6 ways to help with your toddler’s speech development

The toddler stage is definitely a busy stage with running around and dealing with tantrums but it is also a very important developmental stage in a child’s life. 

Toddlers absorb information like a sponge and when it comes to talking, it’s important to encourage them to use their voice to the best of their ability. 

To help ensure your little one’s speech develops as they get older, it’s vital to get involved and be proactive in helping them learn new words and work on pronouncing them. In order to help with that, we’ve created a check-list of ways you can help your tot’s speech progress. 

1. Talk to them as often as you can. Whether it’s just the two of you at home or you have a full house, always be chatting to them and including them in conversations as a way to encourage them to speak for themselves.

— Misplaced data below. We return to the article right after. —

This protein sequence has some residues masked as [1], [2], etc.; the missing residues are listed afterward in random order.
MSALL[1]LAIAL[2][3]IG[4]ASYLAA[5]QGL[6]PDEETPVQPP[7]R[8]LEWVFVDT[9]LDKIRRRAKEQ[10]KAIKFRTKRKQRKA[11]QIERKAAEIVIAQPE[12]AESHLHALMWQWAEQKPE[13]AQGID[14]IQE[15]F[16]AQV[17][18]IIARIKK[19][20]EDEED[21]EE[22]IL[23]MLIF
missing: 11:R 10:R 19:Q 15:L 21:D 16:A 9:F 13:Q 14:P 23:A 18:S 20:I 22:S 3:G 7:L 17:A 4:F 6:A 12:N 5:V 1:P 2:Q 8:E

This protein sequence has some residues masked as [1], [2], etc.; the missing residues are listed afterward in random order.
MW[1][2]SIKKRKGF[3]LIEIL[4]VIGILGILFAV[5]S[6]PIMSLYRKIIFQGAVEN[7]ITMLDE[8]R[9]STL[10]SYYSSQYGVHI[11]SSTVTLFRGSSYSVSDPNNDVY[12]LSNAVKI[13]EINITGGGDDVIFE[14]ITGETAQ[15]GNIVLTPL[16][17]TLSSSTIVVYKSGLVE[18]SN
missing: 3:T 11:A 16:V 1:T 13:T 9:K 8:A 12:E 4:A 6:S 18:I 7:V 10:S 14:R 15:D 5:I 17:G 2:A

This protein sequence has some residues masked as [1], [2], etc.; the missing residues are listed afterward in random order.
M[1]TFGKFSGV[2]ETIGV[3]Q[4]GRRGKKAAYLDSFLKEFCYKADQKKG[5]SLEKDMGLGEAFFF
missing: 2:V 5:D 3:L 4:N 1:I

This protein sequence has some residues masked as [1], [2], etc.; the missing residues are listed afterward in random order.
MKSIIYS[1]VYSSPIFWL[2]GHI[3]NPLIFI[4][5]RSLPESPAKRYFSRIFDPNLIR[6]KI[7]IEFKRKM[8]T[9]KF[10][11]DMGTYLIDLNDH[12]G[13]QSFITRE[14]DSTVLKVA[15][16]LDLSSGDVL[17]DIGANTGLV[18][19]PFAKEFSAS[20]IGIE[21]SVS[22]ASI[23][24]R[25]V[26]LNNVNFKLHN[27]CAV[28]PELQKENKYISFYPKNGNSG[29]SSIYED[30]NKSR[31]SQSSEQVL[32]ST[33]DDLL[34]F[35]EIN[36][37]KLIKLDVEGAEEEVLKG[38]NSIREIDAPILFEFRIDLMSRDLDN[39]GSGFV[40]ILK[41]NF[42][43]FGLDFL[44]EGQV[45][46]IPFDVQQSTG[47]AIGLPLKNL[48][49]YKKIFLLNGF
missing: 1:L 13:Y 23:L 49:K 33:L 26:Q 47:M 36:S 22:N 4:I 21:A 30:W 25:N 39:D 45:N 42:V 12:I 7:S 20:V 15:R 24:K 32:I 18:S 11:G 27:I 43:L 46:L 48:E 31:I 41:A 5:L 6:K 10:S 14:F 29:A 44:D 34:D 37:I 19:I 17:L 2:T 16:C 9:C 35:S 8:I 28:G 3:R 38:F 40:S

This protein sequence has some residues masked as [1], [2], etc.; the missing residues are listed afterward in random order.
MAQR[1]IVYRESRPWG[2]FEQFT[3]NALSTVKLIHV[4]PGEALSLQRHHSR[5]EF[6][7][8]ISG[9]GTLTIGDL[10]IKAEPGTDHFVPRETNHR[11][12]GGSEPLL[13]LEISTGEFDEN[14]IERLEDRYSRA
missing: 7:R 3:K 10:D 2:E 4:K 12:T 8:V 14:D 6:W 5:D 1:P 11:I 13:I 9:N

2. Praise your toddler when they say a word correctly. Children love being praised, so letting them know they said something correctly or called an item by its name is a great way to keep them happy and make them want to try and say other words correctly. 

3. Use short sentences so your little one can take in what you’re saying. Using long sentences can be difficult for them to get their head around but shortening phrases and not using filler words allows them to pick up on words and understand what you’re saying. 

4. Read out loud to them and allow them to repeat after you. Reading is a great way for children to get involved in speech because they can see pictures and repeat words. They will start to recognise words you say and learn to say them on their own.

5. Play games to make learning more fun. Games like Simon Says are great because your toddler has to be paying attention to you and has to take their time to understand the words you are using so they can complete the task.

6. When asking your child a question, like what they want to eat or where they want to go, get them to verbally answer you rather than just point at something. Take the time to repeat yourself so they know what words they should be using in order to tell you what their answer is.